Florida Supreme Court Justices Reject Central Florida Hospital Plan
Just a day after the state House weighed in on the issue, the Florida Supreme Court on Thursday rejected a public-hospital system’s plan for a new hospital in western Volusia County.
Justices, in a 14-page decision, unanimously ruled that the Halifax Hospital Medical Center taxing district did not have legal authority to issue bonds to finance a hospital in Deltona, which is outside the district’s boundaries. The Supreme Court upheld a circuit judge’s ruling that said such a bond issue was invalid.
“(Part of state law that deals with Halifax) does not contain an express grant of authority for Halifax to operate hospitals outside the geographic boundaries established for the district and, when the relevant language is considered as a whole, only authorizes Halifax to operate within the district,” said the decision, written by Justice Alan Lawson.
The ruling came less than 24 hours after the House unanimously passed a bill that would change state law to allow the Daytona Beach-based Halifax to operate outside its boundaries. The bill (HB 523), sponsored by Rep. David Santiago, R-Deltona, is an outgrowth of the court battle, but it remains unclear whether the Senate will address the issue before the scheduled May 3 end of the annual legislative session.
Last month, Santiago told a House panel that Deltona has been “crying for many years” for a hospital.
“This is a big deal for my county,” Santiago said at the time.
Halifax has been working on the 96-bed hospital project for years, entering what is known as an “interlocal” agreement with the city of Deltona and obtaining a certificate of need — a key regulatory approval — from the state Agency for Health Care Administration in 2016, according to a brief filed at the Supreme Court.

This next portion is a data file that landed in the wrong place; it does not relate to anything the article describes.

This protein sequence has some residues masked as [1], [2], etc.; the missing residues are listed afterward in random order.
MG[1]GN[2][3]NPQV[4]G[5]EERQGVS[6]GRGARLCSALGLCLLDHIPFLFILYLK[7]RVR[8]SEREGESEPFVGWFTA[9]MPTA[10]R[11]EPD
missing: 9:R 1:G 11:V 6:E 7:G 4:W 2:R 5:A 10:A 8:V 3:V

But a January 2018 decision by the hospital district’s governing board to issue $115 million in bonds for the project drew a legal challenge from Volusia County resident Nancy Epps. Circuit Judge Christopher France ruled that Halifax didn’t have the “authority to issué bonds for the purpose of financing the planning, acquisition, construction, or installing of the proposed Deltona Hospital outside of its geographic district boundaries.”
In appealing to the Supreme Court, Halifax attorneys said, in part, that Halifax has long operated facilities and provided services outside the district boundaries, including in Deltona.
But the Supreme Court agreed with the circuit judge and pointed to a general rule that special districts “are created to operate within their defined geographic boundaries.”
“In other words, although the Legislature certainly can grant a special district authority to operate outside of its defined geographic boundary, that extraordinary grant of authority would need to be express and unambiguous — clear enough to demonstrate that the Legislature has created a special district that will operate with a power not generally contemplated for … special districts,” Lawson wrote.